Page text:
Alaska legislators are continuing to question the Alaska Permanent Fund's new "leading edge" asset allocation strategy, with leading legislators saying they should have been consulted on such a change.
At a meeting of the Legislative Budget & Audit Committee in Anchorage Monday, top officials with the Alaska Permanent Fund Corporation defended the strategy.
"The facts are we haven't changed the asset allocation except to make it more conservative," said Steve Frank, chairman of the corporation's board of trustees.
The corporation manages the $33 billion fund, profits that provide a dividend check to most Alaska residents. This year's checks of $1,305 will go out next month.
The dramatic change to the asset allocation model came as the fund moved away from a traditional allocation of portions of the fund to stocks, bonds, real estate, and other investments. Now, they'll instead group investments by exposure to how well companies do or how they'll be affected by rising interest rates.
The change takes effect July 1, the start of the state's fiscal year.
Frank and other corporation staff told the committee that underneath that change in how they looked at investments were only small changes in the fund's actual holdings, however.
"We are not really changing our asset allocation," Frank said, other than adding small holdings of cash and Treasury Inflation-Protected Securities, elements that would tend to make the fund less volatile.
"The facts are we haven't changed the asset allocation except to make it more conservative," he said.
Corporation Chief Investment Officer Jeff Scott presented examples of how the old and new asset allocations would perform under different scenarios the market has faced or might face. That analysis showed only slight changes in how the fund would perform, he said.
Legislators continued to question the need and justification for the change, but House Finance Committee Co-chair Mike Hawker, R-Anchorage, said it was "not a blame game."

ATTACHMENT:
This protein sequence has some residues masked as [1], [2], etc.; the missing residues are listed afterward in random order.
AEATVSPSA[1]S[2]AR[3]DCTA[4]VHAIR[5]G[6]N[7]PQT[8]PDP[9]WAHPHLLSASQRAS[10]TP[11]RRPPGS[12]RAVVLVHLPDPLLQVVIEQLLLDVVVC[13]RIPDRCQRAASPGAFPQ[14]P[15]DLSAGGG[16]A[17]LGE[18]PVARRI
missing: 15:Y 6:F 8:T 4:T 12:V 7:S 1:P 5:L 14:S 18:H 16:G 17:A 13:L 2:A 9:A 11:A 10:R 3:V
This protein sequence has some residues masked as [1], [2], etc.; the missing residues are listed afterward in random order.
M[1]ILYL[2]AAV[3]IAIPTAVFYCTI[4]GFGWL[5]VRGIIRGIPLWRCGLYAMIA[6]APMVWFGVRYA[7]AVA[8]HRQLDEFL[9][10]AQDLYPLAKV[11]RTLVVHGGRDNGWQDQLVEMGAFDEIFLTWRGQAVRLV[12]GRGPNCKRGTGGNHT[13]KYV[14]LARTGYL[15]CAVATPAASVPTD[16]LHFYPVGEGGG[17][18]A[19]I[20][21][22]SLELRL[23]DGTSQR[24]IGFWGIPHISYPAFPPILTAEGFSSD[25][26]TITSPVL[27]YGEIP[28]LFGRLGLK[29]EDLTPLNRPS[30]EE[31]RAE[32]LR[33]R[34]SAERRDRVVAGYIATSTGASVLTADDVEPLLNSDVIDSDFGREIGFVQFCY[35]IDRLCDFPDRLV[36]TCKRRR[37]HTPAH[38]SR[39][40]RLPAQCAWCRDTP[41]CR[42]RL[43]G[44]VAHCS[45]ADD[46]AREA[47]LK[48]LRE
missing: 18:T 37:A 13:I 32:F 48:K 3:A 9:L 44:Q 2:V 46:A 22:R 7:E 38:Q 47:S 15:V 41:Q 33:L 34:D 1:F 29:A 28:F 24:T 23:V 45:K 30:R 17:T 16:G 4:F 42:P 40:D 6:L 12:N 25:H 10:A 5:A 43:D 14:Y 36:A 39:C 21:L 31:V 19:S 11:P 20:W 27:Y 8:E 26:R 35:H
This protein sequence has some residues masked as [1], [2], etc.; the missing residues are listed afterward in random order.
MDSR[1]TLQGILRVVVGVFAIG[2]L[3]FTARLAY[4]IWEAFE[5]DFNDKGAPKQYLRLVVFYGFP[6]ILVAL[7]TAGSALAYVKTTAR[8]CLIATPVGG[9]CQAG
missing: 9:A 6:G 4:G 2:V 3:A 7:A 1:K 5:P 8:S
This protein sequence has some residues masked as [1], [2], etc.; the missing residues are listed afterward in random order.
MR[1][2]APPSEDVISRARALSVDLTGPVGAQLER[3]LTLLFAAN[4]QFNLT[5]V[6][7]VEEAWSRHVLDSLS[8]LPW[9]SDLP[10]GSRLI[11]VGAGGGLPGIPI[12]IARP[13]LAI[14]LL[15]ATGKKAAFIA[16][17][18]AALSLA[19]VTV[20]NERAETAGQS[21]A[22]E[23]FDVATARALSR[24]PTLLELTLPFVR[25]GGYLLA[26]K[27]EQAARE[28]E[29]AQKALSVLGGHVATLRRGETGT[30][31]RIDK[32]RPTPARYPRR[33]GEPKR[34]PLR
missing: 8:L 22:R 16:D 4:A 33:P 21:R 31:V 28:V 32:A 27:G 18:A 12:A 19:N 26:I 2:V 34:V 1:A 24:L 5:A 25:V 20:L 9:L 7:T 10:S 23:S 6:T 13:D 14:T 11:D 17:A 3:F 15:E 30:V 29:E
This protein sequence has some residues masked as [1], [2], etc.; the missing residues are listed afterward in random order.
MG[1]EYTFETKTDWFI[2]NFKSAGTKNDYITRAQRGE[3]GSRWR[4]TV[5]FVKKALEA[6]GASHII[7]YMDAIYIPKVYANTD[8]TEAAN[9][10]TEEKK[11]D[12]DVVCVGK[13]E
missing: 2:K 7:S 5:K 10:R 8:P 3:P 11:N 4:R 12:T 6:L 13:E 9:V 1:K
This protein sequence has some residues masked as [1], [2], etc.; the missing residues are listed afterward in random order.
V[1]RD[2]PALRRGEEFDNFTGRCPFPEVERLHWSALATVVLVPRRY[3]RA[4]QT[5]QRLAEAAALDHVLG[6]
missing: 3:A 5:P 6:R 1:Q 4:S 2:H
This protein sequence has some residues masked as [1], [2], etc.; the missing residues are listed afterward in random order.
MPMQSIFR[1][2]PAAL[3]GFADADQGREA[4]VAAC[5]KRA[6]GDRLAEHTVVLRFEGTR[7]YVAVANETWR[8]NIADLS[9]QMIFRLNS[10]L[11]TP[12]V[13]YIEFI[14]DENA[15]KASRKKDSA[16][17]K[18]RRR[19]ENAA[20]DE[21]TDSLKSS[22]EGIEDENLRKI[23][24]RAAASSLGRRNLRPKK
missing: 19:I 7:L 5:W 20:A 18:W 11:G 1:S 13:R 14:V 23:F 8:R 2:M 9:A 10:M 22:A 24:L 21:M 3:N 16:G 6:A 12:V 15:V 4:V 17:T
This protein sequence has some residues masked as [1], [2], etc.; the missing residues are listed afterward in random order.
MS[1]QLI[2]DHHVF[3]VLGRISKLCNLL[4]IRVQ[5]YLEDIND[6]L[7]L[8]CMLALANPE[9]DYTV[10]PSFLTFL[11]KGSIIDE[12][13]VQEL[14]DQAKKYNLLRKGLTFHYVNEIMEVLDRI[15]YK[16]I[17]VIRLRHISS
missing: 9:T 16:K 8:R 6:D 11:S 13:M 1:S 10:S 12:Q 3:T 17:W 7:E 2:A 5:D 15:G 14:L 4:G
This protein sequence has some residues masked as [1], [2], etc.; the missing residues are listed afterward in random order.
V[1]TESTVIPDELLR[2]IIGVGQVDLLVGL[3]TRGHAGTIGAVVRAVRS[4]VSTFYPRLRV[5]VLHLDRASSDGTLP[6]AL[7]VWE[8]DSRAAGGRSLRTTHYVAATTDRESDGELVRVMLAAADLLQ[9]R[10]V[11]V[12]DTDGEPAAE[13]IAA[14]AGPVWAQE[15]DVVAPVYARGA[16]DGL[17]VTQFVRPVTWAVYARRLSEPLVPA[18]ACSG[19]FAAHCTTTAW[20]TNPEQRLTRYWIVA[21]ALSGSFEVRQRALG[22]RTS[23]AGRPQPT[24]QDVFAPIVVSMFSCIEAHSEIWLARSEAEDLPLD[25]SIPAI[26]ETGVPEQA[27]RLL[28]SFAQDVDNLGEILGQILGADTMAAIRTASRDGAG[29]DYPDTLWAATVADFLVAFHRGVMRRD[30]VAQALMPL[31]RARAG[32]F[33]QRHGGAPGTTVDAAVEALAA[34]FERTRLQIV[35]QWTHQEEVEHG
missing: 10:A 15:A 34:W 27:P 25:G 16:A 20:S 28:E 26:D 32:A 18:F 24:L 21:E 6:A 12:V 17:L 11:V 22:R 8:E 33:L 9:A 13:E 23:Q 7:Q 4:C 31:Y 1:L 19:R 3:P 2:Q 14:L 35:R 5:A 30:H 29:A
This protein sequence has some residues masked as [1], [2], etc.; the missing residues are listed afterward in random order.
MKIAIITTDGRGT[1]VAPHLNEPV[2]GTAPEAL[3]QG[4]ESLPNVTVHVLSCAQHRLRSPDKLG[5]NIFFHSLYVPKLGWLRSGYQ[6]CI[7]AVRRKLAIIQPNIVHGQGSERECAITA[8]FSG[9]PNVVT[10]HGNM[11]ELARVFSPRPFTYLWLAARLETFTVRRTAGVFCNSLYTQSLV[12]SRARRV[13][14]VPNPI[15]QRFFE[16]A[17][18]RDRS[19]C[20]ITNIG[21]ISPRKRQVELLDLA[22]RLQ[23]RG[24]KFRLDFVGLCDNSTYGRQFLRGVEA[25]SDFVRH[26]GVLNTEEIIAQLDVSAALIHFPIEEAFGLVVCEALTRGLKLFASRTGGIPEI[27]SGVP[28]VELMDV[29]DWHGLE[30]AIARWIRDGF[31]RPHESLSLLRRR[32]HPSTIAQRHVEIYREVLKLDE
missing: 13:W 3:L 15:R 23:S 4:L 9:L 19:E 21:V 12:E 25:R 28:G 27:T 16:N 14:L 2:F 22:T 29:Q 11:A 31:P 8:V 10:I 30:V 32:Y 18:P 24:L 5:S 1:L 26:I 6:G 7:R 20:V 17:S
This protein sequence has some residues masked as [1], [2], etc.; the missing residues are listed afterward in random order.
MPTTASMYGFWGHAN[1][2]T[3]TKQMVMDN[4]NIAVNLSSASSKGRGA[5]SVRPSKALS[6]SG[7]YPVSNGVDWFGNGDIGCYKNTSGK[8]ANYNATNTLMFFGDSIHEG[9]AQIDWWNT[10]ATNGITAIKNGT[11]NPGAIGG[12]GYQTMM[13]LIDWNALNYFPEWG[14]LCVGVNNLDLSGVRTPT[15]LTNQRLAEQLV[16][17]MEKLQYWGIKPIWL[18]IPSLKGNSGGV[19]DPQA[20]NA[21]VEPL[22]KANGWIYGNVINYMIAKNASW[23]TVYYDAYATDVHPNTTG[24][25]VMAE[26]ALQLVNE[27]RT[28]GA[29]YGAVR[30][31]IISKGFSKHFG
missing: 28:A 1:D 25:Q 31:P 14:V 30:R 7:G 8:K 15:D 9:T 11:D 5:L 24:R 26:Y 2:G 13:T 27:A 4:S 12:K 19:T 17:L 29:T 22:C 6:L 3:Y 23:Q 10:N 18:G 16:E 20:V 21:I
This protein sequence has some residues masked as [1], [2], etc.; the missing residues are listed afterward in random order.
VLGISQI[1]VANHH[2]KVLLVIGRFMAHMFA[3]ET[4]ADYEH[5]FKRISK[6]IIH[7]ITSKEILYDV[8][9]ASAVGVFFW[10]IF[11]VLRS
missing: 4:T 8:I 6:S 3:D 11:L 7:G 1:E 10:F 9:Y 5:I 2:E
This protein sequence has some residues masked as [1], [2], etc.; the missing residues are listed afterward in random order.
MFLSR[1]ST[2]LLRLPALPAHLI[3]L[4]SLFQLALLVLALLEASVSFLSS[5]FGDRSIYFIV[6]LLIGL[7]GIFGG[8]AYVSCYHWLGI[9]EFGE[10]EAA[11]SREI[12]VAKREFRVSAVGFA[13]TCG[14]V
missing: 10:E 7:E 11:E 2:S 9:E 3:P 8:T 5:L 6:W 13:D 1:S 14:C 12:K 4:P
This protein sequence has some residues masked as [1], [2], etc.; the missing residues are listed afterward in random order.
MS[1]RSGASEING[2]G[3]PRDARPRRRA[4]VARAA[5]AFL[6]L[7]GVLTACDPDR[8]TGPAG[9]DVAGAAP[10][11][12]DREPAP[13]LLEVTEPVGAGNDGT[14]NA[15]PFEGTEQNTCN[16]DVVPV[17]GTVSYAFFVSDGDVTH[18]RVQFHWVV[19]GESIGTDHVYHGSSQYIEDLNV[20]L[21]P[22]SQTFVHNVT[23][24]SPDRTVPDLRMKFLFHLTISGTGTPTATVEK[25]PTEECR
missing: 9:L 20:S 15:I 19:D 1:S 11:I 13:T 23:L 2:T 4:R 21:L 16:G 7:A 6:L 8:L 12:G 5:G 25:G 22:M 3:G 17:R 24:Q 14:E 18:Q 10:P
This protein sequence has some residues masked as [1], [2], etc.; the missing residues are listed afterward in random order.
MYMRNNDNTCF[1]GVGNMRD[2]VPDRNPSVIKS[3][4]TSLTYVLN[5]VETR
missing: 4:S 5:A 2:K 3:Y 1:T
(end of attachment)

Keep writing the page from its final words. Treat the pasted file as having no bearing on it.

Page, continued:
But he said the corporation should have consulted with the Legislature before making such a change, which legislators learned of through the newspaper.
Hawker said legislators were told the changes were minor, but then they began reading in the national financial press about Alaska's "leading edge" investment strategy.
That concerned Rep. Mike Doogan, D-Anchorage, who said it may be "too state-of-the art" and not consistent with the permanent fund founders' conservative investment philosophy.
"We don't want to be the leading edge of a plane going down," he said.
Scott said they were leading edge in how they were looking at risk, but the underlying assets remain conservative.
"We've been mischaracterized by the press, and that's unfortunate," Frank said.
Legislators said the fund staff should have better explained what they were doing to the Legislature, however.
Hawker said the public and their legislators value the fund highly, and want to watch its management closely.
"I wasn't so sure your new staff understood the Legislature's role in this," Hawker said.
Frank agreed they should have done better at keeping them informed.
"We failed to appreciate that we should have talked to the Legislature ahead of time," Frank said, himself a former legislator.
The controversial new asset allocation policy has gotten most of the attention, but the corporation has not been adhering to its previous policy before the change.
Monday, the corporation's investment advisor Michael O'Leary of Callan Associates, said the failure to more closely follow the asset allocation model hurt returns in the last several months.
"With the benefit of hindsight it would have been beneficial if it had rebalanced more rapidly," he said.
The fund wound up with too little money in stocks and too much in bonds, but remained that way betting that bonds would gain value more quickly than stocks. Instead, stocks made big gains.
Holding to an asset allocation model is intended to prevent bets on which way the market will move, and is thought to provide better returns in the long term.
Contact Pat Forgey at 523-2250.
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